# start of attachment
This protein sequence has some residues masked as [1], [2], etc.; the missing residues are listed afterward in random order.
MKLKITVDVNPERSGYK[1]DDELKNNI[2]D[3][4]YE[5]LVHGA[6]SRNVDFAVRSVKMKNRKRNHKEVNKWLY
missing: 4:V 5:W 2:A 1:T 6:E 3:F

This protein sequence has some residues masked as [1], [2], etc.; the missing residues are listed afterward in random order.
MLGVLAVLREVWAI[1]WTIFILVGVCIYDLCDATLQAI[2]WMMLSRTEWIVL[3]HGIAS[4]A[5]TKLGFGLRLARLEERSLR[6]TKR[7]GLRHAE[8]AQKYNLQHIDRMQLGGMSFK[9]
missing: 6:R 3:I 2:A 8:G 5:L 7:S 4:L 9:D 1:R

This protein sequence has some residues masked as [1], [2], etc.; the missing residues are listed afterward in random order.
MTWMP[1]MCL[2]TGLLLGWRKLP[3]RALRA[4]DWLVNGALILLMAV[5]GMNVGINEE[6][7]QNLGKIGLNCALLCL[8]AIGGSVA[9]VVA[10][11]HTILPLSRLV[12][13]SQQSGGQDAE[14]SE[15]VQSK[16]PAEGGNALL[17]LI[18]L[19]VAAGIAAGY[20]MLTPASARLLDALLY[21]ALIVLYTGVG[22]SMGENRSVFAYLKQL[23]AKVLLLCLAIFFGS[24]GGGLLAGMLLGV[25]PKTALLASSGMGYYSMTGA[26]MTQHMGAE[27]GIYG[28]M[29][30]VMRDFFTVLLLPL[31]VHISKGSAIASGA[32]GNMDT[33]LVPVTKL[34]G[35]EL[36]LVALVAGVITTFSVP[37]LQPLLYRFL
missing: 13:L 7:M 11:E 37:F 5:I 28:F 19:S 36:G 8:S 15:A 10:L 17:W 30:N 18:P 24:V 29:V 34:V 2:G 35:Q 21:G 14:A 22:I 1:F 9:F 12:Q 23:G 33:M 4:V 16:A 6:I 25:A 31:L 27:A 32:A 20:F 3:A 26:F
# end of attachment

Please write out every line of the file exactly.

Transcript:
This protein sequence has some residues masked as [1], [2], etc.; the missing residues are listed afterward in random order.
MKLKITVDVNPERSGYK[1]DDELKNNI[2]D[3][4]YE[5]LVHGA[6]SRNVDFAVRSVKMKNRKRNHKEVNKWLY
missing: 4:V 5:W 2:A 1:T 6:E 3:F

This protein sequence has some residues masked as [1], [2], etc.; the missing residues are listed afterward in random order.
MLGVLAVLREVWAI[1]WTIFILVGVCIYDLCDATLQAI[2]WMMLSRTEWIVL[3]HGIAS[4]A[5]TKLGFGLRLARLEERSLR[6]TKR[7]GLRHAE[8]AQKYNLQHIDRMQLGGMSFK[9]
missing: 6:R 3:I 2:A 8:G 5:L 7:S 4:L 9:D 1:R

This protein sequence has some residues masked as [1], [2], etc.; the missing residues are listed afterward in random order.
MTWMP[1]MCL[2]TGLLLGWRKLP[3]RALRA[4]DWLVNGALILLMAV[5]GMNVGINEE[6][7]QNLGKIGLNCALLCL[8]AIGGSVA[9]VVA[10][11]HTILPLSRLV[12][13]SQQSGGQDAE[14]SE[15]VQSK[16]PAEGGNALL[17]LI[18]L[19]VAAGIAAGY[20]MLTPASARLLDALLY[21]ALIVLYTGVG[22]SMGENRSVFAYLKQL[23]AKVLLLCLAIFFGS[24]GGGLLAGMLLGV[25]PKTALLASSGMGYYSMTGA[26]MTQHMGAE[27]GIYG[28]M[29][30]VMRDFFTVLLLPL[31]VHISKGSAIASGA[32]GNMDT[33]LVPVTKL[34]G[35]EL[36]LVALVAGVITTFSVP[37]LQPLLYRFL
missing: 13:L 7:M 11:E 37:F 5:I 28:F 19:S 36:G 8:S 15:A 10:L 17:W 30:N 18:P 24:V 29:V 34:V 2:G 35:Q 21:G 14:A 22:I 1:F 9:F 12:Q 23:G 33:M 4:V 16:A 6:I 25:A 31:L 27:A 32:A 20:F 3:A 26:F